It’s the most wonderful time of the year in the US – a time for food, family, friends, and being thankful. Originating as a harvest festival, Thanksgiving is one of the biggest holidays in the US. People across the country gather together to share a meal and reflect on all the things they’re grateful for. But there’s much more to do during this beautiful time of giving thanks than just eating. From parades to shopping, running to volunteering – Thanksgiving is celebrated in a wide variety of ways. We’ve put together our bucket list for the ultimate US Thanksgiving celebration.
Watch the Macy’s Thanksgiving Day Parade
The Macy’s Thanksgiving Day Parade is now of the most famous holiday traditions in the United States. In New York City, thousands of people line the streets of Manhattan to watch. This particular parade is known for its giant inflatable balloons that float between the skyscrapers, high above the onlookers.
Break the wishbone for good luck
It may sound silly, but this is a real thing! After carving the turkey, the wishbone, a Y-shaped bone that carries much superstition, gets set aside to dry. Once the meal is over, two people make their wishes and break the wishbone. Whoever ends up with the bigger piece is said to have their wish come true and good luck for the upcoming year.
Eat a traditional Thanksgiving meal
No Thanksgiving Day would be complete without the traditional meal. Must-eats are: roast turkey, cranberry sauce, stuffing, mashed potatoes and gravy, and sweet potatoes and Brussels sprouts. Green bean casserole has become a popular dish, especially in the Midwest. Completing the meal is, of course, pumpkin pie for dessert. After all of that it’s time for the next tradition. . .
Take a nap
After an afternoon filled with cooking and eating delicious food, many retreat to the couch for a mid-day nap. Turkey is well known as the culprit of this sudden onset of sleepiness, with its high levels of the amino acid tryptophan. While tryptophan is known to help release chemicals like melatonin (which makes you drowsy), it’s not entirely the turkey’s fault. Eating other foods that are high in sugar (like pie) also increase your tiredness. But with all the business of the holiday, everyone deserves some rest!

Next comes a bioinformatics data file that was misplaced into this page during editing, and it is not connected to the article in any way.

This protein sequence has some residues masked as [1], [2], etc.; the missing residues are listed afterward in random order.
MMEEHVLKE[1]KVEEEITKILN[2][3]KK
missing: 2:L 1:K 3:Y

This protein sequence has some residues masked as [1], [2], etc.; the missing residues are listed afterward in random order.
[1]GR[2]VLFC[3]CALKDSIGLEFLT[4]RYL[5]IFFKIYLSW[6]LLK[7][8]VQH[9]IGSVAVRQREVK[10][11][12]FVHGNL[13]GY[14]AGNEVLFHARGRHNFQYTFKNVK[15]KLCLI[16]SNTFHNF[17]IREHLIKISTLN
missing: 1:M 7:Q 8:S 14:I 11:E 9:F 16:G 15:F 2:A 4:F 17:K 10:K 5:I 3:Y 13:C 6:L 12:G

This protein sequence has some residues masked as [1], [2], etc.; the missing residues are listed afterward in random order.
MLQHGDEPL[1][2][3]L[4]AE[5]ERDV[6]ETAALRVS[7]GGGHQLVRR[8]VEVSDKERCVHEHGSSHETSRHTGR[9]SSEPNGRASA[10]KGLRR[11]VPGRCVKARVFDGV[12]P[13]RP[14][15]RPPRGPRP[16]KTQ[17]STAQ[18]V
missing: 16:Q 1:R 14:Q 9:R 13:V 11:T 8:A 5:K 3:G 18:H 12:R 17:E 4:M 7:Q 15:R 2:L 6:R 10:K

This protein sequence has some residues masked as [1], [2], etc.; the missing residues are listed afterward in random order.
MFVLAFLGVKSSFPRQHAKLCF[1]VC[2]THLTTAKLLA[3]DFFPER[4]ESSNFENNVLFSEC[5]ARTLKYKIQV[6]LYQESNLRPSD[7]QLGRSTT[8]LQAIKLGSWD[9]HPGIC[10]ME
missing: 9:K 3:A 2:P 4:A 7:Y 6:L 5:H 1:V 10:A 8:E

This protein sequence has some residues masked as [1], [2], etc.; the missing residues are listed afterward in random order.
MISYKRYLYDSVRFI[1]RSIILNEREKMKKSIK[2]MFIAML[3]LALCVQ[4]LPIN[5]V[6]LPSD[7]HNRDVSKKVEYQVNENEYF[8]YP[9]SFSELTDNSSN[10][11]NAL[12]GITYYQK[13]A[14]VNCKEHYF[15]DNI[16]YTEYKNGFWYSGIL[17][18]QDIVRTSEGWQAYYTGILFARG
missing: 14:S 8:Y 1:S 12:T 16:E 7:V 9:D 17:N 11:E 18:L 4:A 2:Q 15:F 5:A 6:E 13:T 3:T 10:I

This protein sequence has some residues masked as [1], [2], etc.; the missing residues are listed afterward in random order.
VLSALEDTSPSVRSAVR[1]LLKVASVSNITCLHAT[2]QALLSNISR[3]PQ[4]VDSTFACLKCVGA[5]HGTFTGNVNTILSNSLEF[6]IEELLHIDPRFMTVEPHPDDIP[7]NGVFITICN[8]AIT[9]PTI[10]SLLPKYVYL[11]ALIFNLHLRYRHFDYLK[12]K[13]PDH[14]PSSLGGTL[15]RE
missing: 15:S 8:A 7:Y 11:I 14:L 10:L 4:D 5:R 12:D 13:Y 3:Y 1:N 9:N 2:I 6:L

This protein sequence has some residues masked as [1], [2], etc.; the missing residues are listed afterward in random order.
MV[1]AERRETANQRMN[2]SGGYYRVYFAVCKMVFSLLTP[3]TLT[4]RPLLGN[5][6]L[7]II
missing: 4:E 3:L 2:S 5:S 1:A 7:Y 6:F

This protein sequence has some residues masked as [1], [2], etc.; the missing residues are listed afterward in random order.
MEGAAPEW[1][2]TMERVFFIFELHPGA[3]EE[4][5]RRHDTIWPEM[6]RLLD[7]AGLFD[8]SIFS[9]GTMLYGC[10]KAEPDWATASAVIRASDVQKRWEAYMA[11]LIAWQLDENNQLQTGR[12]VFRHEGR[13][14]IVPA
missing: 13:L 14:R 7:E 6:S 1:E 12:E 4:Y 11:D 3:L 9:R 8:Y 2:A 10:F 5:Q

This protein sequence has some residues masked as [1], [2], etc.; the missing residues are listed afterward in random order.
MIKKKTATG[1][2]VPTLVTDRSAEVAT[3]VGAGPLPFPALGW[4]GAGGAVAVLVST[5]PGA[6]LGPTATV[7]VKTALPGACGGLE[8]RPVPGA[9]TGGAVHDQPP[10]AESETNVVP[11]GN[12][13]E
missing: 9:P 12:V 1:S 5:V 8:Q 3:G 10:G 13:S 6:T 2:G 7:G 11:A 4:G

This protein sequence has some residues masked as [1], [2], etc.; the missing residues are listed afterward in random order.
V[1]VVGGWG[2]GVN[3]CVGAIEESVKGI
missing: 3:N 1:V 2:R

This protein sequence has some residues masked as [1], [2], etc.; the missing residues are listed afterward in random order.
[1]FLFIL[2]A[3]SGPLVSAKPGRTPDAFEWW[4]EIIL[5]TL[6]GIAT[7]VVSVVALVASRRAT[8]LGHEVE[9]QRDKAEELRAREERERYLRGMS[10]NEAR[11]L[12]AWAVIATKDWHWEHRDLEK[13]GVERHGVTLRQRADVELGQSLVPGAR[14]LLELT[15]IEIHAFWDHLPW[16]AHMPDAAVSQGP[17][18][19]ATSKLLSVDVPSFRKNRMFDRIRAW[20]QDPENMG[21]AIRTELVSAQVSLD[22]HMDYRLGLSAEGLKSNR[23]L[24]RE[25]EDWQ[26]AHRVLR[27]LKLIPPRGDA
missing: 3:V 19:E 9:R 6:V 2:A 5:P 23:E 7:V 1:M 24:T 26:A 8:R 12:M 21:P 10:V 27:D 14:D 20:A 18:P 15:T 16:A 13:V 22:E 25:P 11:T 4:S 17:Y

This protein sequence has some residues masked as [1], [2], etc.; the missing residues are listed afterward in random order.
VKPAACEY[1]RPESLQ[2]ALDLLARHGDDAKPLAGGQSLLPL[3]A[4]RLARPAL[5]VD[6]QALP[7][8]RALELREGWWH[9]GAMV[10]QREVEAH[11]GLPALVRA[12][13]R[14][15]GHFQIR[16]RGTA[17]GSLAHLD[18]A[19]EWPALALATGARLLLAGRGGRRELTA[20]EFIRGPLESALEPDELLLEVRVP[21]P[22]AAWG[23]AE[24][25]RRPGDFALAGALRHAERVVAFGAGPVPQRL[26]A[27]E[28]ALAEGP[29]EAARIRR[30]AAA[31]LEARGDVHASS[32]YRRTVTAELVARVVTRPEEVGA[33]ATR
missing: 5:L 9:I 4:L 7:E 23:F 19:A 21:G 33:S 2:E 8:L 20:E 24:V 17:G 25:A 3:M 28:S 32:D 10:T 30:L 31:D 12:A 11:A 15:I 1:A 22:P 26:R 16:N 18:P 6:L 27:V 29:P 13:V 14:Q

Share what you’re most thankful for
Thanksgiving is a perfect time to reflect on the year alongside family and friends. Whether it’s during the meal or while relaxing later in the day, go around the room and share something you’re especially grateful for. It’s wonderful to hear everyone talk about their favorite moments and experiences from the previous year.
Watch an American football game
Football is the most popular sport to watch in the US and the idea of games played on Thanksgiving Day actually dates back as early as 1876, shortly after the game was invented. Families and friends gather around to watch their favorite teams compete in one of America’s favorite sports. Or, to burn off some of those Thanksgiving calories, some families split into teams and play a game of football themselves.
Be grateful for Friendsgiving
Because most people celebrate Thanksgiving with their families, dedicating time to give thanks with friends has become equally important. Friends gathering together, aptly called “Friendsgiving,” is a newer tradition. It’s a time to share a meal and enjoy each other’s company before traveling home to join family.
Run a turkey trot
It may seem counterintuitive (or genius) to run a race on America’s biggest food holiday, but turkey trots are a trend across the US on Thanksgiving Day. The name derives from the turkey, the typical centerpiece of Thanksgiving dinner. From 5K fun runs to half marathons, these races bring out runners, walkers and fans in local communities. It’s a fun way to earn and burn the calories consumed during the Thanksgiving meal.
Shop ’til you drop on Black Friday
Stores all across the country have some of their biggest sales the day after Thanksgiving. Now known as Black Friday, this day is almost a holiday in itself. While this shopping tradition has changed with the rise of e-commerce, people still stand in line for hours early in the morning to get great discounts and start their Christmas shopping.
In the spirit of giving thanks and helping others, many communities across the US hold annual food drives that collect non-perishable packaged and canned foods for those in need. These organizations also host Thanksgiving dinners so that everyone has a place to enjoy a warm meal.
Each year at EF Academy New York, students from all over the world get to share in the holiday spirit. They share the traditional Thanksgiving meal together, go Black Friday shopping at a nearby mall, and decorate the halls for the holiday season. It’s a fun and festive way to share this important piece of US culture with our international community.